A catch 22. That’s the best way to describe life as a student with a part time job. The financial independence is something that can never be outdone, and it feels infinitely better to buy that coveted iPhone 5s with the money you earned yourself, and not money you “borrowed” from your Dad. The downside? You have to actually work. As in really work, not sit at the till all day and refresh your Twitter feed while pretending to hit a few buttons.
For most students, college work takes precedence. They hibernate in the library, only emerging when the canteen is closed, meaning they have to source their coffee from the outside.
For others, college has to take a back seat so they can earn the money they need to stay there. Last year, roughly 44 per cent of students have had to skip lectures to go to work, meaning almost half of third-level students had to value their bank balance over their education. With the economy facing yet another year of hardship, this isn’t a rare event.
If a student is all work and no play, it makes for a very dull college experience. Whatever about the pressures of academic life, solace can always be found in a pizza box, or by dancing until the small hours at the local night club.
The same can’t be done if you work long hours, day and night. Even early starts and afternoon finishes can play havoc with a person’s sleep pattern; so when Coppers comes calling, sitting the session out becomes a regular occurrence, leading to cries of “dry” as your friends board a taxi. Without you.
For those among us with a job in the area where we go to college, a new challenge presents itself; getting time off work to see the folks at home. They go from complaining about having to fund your “degree in socialising”, to lamenting your absence to the neighbours (fairly sure half the parish has heard you haven’t been seen since you went back to college, and there are missing person’s posters with your face on it adorning every building in town).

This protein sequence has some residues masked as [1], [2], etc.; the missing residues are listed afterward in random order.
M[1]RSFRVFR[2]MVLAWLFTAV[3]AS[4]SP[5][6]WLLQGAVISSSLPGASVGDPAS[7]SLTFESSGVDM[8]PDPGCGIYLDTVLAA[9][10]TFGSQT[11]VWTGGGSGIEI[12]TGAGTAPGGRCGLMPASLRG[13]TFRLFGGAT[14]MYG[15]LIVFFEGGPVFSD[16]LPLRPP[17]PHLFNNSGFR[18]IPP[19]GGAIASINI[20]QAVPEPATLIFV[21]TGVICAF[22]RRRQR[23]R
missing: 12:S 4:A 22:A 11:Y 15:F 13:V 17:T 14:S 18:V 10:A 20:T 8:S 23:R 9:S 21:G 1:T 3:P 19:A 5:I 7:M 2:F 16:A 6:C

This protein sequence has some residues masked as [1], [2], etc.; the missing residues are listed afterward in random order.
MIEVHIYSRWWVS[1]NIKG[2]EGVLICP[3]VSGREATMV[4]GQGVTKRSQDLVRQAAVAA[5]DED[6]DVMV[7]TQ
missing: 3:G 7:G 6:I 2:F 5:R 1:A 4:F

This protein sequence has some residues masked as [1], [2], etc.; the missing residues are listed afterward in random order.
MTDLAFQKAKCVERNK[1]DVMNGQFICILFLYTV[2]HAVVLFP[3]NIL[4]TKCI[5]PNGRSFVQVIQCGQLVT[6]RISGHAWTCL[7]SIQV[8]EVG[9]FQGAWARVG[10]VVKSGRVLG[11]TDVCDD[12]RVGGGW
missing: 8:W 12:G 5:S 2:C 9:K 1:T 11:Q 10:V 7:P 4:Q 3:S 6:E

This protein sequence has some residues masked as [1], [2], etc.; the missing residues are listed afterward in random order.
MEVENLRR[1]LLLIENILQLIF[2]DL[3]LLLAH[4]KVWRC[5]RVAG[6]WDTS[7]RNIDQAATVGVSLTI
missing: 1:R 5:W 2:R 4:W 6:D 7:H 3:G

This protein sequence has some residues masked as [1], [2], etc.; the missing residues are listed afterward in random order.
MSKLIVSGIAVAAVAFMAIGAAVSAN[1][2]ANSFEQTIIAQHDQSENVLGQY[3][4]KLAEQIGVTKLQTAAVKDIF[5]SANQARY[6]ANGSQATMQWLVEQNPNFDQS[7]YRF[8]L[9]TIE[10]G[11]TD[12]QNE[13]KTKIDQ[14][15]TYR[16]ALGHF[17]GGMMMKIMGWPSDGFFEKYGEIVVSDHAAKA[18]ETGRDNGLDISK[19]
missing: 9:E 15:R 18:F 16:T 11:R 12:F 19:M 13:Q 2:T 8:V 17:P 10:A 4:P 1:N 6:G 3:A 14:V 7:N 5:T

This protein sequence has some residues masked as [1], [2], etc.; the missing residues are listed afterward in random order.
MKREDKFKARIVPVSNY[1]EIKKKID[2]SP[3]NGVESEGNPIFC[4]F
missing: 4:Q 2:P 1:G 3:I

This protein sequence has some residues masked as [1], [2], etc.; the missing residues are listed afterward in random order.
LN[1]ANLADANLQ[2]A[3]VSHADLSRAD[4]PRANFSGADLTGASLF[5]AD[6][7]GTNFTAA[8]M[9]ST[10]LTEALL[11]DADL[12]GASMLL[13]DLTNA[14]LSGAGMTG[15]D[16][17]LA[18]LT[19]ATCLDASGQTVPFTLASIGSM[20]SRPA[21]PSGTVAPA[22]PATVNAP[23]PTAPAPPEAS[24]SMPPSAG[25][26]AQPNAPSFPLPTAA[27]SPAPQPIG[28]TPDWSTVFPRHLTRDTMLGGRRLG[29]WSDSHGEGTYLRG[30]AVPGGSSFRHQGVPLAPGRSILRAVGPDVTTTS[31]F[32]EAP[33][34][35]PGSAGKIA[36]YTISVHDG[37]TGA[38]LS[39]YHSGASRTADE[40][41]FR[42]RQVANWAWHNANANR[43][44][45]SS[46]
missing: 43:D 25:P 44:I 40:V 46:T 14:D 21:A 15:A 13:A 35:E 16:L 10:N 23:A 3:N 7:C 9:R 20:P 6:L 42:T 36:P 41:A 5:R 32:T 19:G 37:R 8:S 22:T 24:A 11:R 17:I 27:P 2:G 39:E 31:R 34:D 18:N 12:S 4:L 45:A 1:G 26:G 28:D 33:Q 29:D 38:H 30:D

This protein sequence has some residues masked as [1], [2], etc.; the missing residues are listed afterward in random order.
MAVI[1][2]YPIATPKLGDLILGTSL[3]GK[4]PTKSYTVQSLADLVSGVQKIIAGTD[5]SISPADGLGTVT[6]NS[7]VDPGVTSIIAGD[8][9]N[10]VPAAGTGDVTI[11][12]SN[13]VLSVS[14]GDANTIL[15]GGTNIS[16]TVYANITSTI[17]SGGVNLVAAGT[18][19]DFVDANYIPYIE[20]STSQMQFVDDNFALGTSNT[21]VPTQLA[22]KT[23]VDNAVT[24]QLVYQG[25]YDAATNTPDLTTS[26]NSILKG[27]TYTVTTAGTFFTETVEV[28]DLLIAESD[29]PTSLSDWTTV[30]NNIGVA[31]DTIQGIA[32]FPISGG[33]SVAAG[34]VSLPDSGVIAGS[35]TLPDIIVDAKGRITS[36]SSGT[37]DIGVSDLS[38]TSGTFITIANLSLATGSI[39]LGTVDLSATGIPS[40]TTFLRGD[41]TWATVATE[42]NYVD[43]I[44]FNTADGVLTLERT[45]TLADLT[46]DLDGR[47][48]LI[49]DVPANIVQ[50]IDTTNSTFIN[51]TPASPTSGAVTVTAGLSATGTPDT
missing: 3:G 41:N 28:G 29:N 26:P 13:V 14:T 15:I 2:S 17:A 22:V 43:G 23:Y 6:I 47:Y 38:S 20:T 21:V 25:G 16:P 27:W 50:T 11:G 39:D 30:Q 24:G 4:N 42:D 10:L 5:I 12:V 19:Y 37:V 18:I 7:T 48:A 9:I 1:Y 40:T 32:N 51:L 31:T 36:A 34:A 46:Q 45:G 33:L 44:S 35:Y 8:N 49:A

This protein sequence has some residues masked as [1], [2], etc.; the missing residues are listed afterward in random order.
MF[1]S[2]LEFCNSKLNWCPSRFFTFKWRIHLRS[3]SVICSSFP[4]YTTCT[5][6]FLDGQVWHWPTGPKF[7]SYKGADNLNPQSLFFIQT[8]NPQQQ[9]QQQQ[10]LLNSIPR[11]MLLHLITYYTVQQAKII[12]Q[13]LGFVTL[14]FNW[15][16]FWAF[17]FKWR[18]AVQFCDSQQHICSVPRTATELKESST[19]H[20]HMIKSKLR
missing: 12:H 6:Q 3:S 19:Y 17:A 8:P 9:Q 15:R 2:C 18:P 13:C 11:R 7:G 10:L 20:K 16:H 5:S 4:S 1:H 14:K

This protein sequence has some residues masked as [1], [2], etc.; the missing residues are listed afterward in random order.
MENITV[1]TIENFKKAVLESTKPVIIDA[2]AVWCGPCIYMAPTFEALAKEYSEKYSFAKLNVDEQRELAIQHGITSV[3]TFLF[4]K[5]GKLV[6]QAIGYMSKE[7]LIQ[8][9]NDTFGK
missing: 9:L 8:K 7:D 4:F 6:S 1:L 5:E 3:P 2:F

The laundry (who knows how to work a washing machine apart from the Mother?) lies festering at the bottom of the laundry basket, the three week old socks growing their own new pair. The cupboards resemble something from that nursery rhyme you learned in play-school about a woman having no food for the dog. It’s a sorry sight when you haven’t the time or energy to cook, despite being able to afford luxury dinners because you’ve just been paid.
Is a job the worst thing in the world? No. Aside from the immense pleasure you get from buying something flashy with money you worked hard to earn, the social aspect of the job is more than enough to draw you in. Ever hear your friends laugh as they remember something funny a co-worker did over the weekend? Now you can join in the camaraderie.
Unless you work the graveyard shift. You’d be hard pushed to find anyone that’s even remotely a bit of craic at 4am.
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